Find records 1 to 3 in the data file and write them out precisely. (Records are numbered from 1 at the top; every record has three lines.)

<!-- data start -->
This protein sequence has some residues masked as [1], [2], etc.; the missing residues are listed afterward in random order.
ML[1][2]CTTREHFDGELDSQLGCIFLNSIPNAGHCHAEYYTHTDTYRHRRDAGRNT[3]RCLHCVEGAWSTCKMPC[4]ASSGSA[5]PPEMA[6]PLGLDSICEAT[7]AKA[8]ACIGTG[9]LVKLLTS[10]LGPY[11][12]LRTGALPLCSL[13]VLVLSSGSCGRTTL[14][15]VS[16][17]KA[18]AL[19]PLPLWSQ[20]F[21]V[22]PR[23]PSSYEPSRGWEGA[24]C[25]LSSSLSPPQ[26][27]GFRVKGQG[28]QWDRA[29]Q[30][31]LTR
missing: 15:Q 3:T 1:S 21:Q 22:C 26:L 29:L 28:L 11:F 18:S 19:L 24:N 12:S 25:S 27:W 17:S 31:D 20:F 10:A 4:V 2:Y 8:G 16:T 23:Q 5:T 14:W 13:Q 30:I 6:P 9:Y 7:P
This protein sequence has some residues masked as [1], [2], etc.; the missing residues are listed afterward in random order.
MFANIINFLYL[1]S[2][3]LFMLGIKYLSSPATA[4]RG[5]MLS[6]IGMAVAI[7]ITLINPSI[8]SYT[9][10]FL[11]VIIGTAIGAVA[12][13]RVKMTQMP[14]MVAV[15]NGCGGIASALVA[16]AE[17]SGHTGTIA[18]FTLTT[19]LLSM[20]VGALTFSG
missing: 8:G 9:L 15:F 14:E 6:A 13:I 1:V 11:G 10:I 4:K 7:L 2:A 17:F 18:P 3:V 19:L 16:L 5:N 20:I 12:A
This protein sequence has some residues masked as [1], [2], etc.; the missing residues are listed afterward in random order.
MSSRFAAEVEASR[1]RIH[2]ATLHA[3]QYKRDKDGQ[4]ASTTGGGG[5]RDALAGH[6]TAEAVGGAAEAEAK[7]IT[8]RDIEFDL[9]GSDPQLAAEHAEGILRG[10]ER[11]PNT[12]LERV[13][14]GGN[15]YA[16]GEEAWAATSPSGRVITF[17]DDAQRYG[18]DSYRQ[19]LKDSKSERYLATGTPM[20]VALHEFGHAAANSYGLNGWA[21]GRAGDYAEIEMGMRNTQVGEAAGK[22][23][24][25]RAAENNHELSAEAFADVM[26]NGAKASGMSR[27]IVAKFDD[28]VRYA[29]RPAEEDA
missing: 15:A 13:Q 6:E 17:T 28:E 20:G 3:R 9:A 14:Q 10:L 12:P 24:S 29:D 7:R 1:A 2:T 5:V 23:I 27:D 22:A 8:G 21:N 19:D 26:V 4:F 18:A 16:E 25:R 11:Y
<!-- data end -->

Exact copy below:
This protein sequence has some residues masked as [1], [2], etc.; the missing residues are listed afterward in random order.
ML[1][2]CTTREHFDGELDSQLGCIFLNSIPNAGHCHAEYYTHTDTYRHRRDAGRNT[3]RCLHCVEGAWSTCKMPC[4]ASSGSA[5]PPEMA[6]PLGLDSICEAT[7]AKA[8]ACIGTG[9]LVKLLTS[10]LGPY[11][12]LRTGALPLCSL[13]VLVLSSGSCGRTTL[14][15]VS[16][17]KA[18]AL[19]PLPLWSQ[20]F[21]V[22]PR[23]PSSYEPSRGWEGA[24]C[25]LSSSLSPPQ[26][27]GFRVKGQG[28]QWDRA[29]Q[30][31]LTR
missing: 15:Q 3:T 1:S 21:Q 22:C 26:L 29:L 28:L 11:F 18:S 19:L 24:N 12:S 25:S 27:W 17:S 31:D 20:F 10:A 4:V 2:Y 8:G 16:T 23:Q 5:T 14:W 13:Q 30:I 6:P 9:Y 7:P
This protein sequence has some residues masked as [1], [2], etc.; the missing residues are listed afterward in random order.
MFANIINFLYL[1]S[2][3]LFMLGIKYLSSPATA[4]RG[5]MLS[6]IGMAVAI[7]ITLINPSI[8]SYT[9][10]FL[11]VIIGTAIGAVA[12][13]RVKMTQMP[14]MVAV[15]NGCGGIASALVA[16]AE[17]SGHTGTIA[18]FTLTT[19]LLSM[20]VGALTFSG
missing: 8:G 9:L 15:F 14:E 6:A 13:I 1:V 11:G 10:I 4:K 7:L 2:A 17:F 18:P 3:V 19:L 16:L 5:N 20:I 12:A
This protein sequence has some residues masked as [1], [2], etc.; the missing residues are listed afterward in random order.
MSSRFAAEVEASR[1]RIH[2]ATLHA[3]QYKRDKDGQ[4]ASTTGGGG[5]RDALAGH[6]TAEAVGGAAEAEAK[7]IT[8]RDIEFDL[9]GSDPQLAAEHAEGILRG[10]ER[11]PNT[12]LERV[13][14]GGN[15]YA[16]GEEAWAATSPSGRVITF[17]DDAQRYG[18]DSYRQ[19]LKDSKSERYLATGTPM[20]VALHEFGHAAANSYGLNGWA[21]GRAGDYAEIEMGMRNTQVGEAAGK[22][23][24][25]RAAENNHELSAEAFADVM[26]NGAKASGMSR[27]IVAKFDD[28]VRYA[29]RPAEEDA
missing: 15:A 13:Q 6:E 17:T 28:E 20:G 3:R 9:A 14:Q 10:L 12:P 24:S 29:D 7:R 1:A 2:T 5:V 23:I 27:D 22:A 8:G 21:N 19:D 26:V 4:F 18:A 16:E 25:R 11:Y